Changing the Mix: A New Approach to Polymers for Offshore EOR
Researchers from Chevron are looking into a new approach to understand the drivers of polymer hydration. How might this affect the design of mixing systems in the field, and could it affect offshore EOR applications?
Polymer flooding is a longstanding, popular tool for improving oil recovery, and over the years a number of researchers have worked at improving the quality of commercially available polymers. However, polymer mixing in offshore applications can present a number of challenges. An SPE Annual Technical Conference and Exhibition session discussed a new approach to better understanding the drivers for polymer hydration and the design of optimal field mixing systems. Researchers hope the information gathered in testing this approach could help with enhanced oil recovery (EOR) in offshore.
Do Hoon Kim, a polymer flooding consultant at Chevron, presented a paper (SPE 191391) cowritten with several colleagues from the Chevron Energy Technology Company and Chevron Upstream Europe that presented a new parameter—specific mixing energy (SME)—that can be used to scale-up laboratory mixing. The paper also covered Chevron’s development of a laboratory mixing process for novel liquid polymers that provided an acceptable viscosity yield, filtration ratio, and nonplugging behavior during injectivity tests in a surrogate core.
The use of polymers is a proven technology and commercially viable EOR process. Most recently, the powdered version of hydrolyzed polyacrylamide polymers has become a popular application for polymer flooding onshore due to the availability of space to store, mix, and hydrate them into viscous solutions for injection. However, Kim said polymer flooding with liquid polymers is an attractive technology for simple deployment in remote locations such as offshore reservoirs due to space constraints and potentially hostile environments.
“When you’re going to apply polymers for offshore, there’s a limit in space for mixing and in facilities. You cannot fit a tank over there, and also there are some environmental safety issues with having a powder in the offshore conditions,” Kim said.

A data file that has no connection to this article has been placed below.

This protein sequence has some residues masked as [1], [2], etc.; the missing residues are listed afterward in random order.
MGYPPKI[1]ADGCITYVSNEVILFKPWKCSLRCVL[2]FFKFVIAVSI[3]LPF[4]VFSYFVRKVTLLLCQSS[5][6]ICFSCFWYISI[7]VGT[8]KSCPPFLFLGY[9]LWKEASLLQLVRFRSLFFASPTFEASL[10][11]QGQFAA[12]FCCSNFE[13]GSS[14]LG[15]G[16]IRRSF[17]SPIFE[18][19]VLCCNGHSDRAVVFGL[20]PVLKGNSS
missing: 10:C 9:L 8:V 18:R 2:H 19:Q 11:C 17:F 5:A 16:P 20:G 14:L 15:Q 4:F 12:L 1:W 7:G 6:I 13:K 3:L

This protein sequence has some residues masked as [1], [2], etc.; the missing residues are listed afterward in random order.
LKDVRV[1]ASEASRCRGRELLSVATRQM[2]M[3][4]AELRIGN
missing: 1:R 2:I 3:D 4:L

Kim cited a previous paper (SPE 179657) that established the criteria for selecting a proper liquid polymer for deploying in offshore reservoirs, tailoring the polymer packages to improve polymer activity, filtration, and injectivity. He said his paper, and subsequent presentation, build on that conclusion by looking into the energy required for optimum mixing of novel liquid polymers from laboratory-scale to field-scale.
The Chevron team used a synthetic brine as the base brine for all laboratory and field tests. They conducted polymer filter ratio tests to identify the effectiveness of the polymer mixing which, in effect, shows how effectively that polymer can be injected through a porous medium without plugging or retention. Rheological measurements, long term injectivity experiments, and polymer loop yard tests were also performed. For the field, they developed a portable measurement unit to measure polymer rheology, filterability, and long-term core injectivity for on-site surveillance.
The results from the field and yard tests demonstrated the ability to mix and hydrate the neat liquid polymer in one step. Low flow rates across static mixers correspond with low pressure drops and lead to high filtration ratios, while high flow rates correspond with high pressure drops and lead to low filtration ratios. Kim said this validated the need for critical pressure across static mixers for optimal polymer mixing and hydration. The critical pressure drop is a proxy for the energy imparted to the fluid by flow through the static mixers, and SME is a term derived for a critical defining parameter for polymer mixing. SME attempts to quantify the amount of energy imparted during the fluid mixing process, and as such it could be used to find trends against key fluid performance parameters.
Using the SME approach, Kim said the performance of mixing and hydration of liquid polymers in a laboratory-scale overhead mixer and in a field-scale inline static mixer could be successfully interpreted. SME can also be applied for the mixing of powder polymers, though further experiments were needed to validate the scale-up. The quality of polymer solutions measured by viscosity and filtration ratio correlates to an SME, and Kim said the desired operating window range from the lab to the field is a function of SME. This information can be used to bolster EOR applications with liquid polymers in offshore environments.